Sell your house as-is, or renovate first?
If you're thinking of selling your home, but it needs some renovations, you have an important decision to make: Do you renovate the home before you sell, or do you sell it as-is?
How you answer the following questions will help you make the right decision for you:
Are the renovations structural or cosmetic?
Structural problems are likely to be a hindrance to selling your property, so they should always take precedence. Problems like a leaking roof, malfunctioning HVAC, faulty wiring, termite damage and mold will make your home much harder to sell, so consider tackling those before you put your home on the market.
If you have an outdated powder room, old carpets or peeling wallpaper, those repairs aren't make-or-break in terms of a sale.
Do you have the equity to invest in home renovations?
If your renovations are substantial, you may need to take out a home equity line of credit to cover the cost. Most lenders allow you to open a line of credit for up to 80% of your home's equity. So, start by determining how much equity you have to work with using this simple formula:
Current appraised value of your home - your mortgage balance = your home equity
If you don't have the equity to cover the renovations, it may be better to sell the home as-is rather than dipping into your savings or taking out a personal loan.
Are there any constraints requiring you to sell your home within a certain time frame?
Both options offer advantages time-wise: Selling as-is at a lower price may sell your home more quickly because the price point is so appealing, but renovating and selling your house move-in ready may also sell it quickly because many buyers prefer the convenience of a turnkey home buying experience.
If you choose to renovate, you need to make sure you do your renovations right, that all the health and safety standards are followed to a T - everything needs to be up to code. You'll need to find certified electricians, plumbers, etc., and secure any permits that the work may require. Be sure you have the time it takes to execute these renovations without cutting corners.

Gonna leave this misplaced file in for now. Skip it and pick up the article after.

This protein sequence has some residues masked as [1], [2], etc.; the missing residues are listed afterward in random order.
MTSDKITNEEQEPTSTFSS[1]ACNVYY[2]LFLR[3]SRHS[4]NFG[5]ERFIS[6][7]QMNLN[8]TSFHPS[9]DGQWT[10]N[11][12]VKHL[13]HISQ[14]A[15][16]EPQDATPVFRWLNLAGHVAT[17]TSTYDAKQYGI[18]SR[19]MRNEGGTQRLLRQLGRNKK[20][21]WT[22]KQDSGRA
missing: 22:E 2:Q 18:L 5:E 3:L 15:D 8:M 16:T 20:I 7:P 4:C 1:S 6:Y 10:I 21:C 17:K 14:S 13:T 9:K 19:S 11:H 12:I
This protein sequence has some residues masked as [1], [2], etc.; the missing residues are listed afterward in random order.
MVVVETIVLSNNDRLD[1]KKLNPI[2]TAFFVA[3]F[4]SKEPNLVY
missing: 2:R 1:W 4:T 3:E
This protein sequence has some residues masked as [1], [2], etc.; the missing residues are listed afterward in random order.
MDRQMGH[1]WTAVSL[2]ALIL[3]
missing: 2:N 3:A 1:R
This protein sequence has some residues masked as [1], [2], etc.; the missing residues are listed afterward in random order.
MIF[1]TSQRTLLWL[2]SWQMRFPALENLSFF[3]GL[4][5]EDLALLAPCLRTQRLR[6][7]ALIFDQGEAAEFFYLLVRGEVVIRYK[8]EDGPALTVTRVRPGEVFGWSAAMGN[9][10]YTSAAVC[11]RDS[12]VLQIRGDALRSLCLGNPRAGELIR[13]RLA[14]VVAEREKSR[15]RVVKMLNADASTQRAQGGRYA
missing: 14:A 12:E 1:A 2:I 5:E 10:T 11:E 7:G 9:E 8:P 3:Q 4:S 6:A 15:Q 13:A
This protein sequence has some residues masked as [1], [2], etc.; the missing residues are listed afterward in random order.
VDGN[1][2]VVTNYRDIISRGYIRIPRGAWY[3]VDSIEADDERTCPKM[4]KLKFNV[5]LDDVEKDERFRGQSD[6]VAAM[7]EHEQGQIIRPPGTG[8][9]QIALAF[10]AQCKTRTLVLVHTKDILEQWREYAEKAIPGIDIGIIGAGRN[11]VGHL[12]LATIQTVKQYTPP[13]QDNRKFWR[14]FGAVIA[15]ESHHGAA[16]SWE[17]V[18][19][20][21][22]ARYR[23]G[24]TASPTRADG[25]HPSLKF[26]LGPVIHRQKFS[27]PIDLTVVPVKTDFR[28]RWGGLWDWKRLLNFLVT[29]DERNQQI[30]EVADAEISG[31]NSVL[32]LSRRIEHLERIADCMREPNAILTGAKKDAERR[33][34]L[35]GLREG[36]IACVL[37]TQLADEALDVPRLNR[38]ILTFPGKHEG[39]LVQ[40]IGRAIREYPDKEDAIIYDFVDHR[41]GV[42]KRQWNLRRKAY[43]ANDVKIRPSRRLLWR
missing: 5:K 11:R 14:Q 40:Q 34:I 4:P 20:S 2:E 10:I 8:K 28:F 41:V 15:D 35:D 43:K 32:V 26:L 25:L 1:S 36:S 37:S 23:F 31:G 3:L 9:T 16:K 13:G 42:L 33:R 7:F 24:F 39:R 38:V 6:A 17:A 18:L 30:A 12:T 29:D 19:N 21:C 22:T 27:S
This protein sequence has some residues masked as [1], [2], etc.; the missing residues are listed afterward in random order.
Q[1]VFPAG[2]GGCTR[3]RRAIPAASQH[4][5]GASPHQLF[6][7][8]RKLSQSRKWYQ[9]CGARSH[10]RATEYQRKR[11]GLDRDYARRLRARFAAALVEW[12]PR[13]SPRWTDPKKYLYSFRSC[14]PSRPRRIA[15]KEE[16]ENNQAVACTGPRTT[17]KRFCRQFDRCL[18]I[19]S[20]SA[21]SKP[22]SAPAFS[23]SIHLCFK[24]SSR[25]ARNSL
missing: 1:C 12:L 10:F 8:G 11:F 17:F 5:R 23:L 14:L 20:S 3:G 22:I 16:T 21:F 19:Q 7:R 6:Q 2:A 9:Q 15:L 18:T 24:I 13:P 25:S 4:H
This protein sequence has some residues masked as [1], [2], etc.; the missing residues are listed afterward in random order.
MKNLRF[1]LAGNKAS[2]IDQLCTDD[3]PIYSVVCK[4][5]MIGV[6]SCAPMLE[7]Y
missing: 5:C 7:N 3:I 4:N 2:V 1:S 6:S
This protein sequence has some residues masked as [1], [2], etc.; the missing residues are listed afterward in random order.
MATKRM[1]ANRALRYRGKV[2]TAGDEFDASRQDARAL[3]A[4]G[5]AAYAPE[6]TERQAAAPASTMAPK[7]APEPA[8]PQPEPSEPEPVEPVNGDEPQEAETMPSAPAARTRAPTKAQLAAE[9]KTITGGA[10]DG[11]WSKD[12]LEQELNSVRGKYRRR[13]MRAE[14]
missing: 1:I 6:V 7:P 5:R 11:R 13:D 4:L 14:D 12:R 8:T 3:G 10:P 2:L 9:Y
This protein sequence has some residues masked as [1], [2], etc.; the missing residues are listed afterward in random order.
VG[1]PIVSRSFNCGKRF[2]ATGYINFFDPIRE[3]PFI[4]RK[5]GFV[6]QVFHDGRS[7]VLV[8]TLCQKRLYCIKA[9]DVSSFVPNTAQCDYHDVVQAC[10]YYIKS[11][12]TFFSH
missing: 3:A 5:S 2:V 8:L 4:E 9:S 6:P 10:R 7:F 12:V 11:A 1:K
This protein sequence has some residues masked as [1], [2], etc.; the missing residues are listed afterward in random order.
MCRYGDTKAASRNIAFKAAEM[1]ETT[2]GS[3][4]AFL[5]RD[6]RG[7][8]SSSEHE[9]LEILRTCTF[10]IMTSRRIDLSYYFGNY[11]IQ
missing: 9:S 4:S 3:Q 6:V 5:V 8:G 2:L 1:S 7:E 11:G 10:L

How much value will these renovations add to your home's sale price?
Not all renovations are created equal in terms of retaining their financial value. For instance, according to BankRate.com,Footnote1 a garage door replacement will recoup 93.3% of its cost when you sell your home. A minor kitchen remodel will recoup 71.2% of its cost, and adding a wooden deck to your home will recoup 64.8% of its cost.
Can you handle any of the renovations yourself?
The best ratio of renovation price to added value comes from doing renovations yourself. If you work as a remodeler, carpenter, plumber, electrician, painter, drywaller, etc., then you may be able to handle major renovations yourself and save a good amount of money on the labor.
If you're not handy, there are plenty of smaller renovations you can handle yourself, like painting a room, adding crown molding, or replacing bathroom hardware.
Does it seem that the market will be more favorable to sellers now or a few months down the line?
No one can predict the future of the housing market, but you can look at where the market is now and make an educated guess as to where the trend is heading. For instance, if the moment you decide to put your house up for sale coincides with a seller's market, you may want to strike while the iron's hot and put your house up as-is ASAP, in case that favorable selling situation changes.
On the other hand, if you decide to sell in the midst of a buyer's market, it might behoove you to take the time to do your renovations and put it on the market a few months down the road, when things may have shifted in your favor.
Reaching out to a real estate professional would be helpful. A good agent can assess the value of the home with and without renovations, and compare your home' value to other homes in the neighborhood.
Take your time with this decision, do your homework, and if both sides of the equation are basically even, go with your gut. Selling as-is or renovating first both have their advantages and disadvantages. There is no wrong answer here.
A note from your lending specialist
If your renovations require a home equity line of credit, I can help you review your options and get the funds you need.
1 "Best renovations for adding value to your home," BankRate.com, July 7, 2022. Accessed November 2022.
MAP5411355 | 01/2023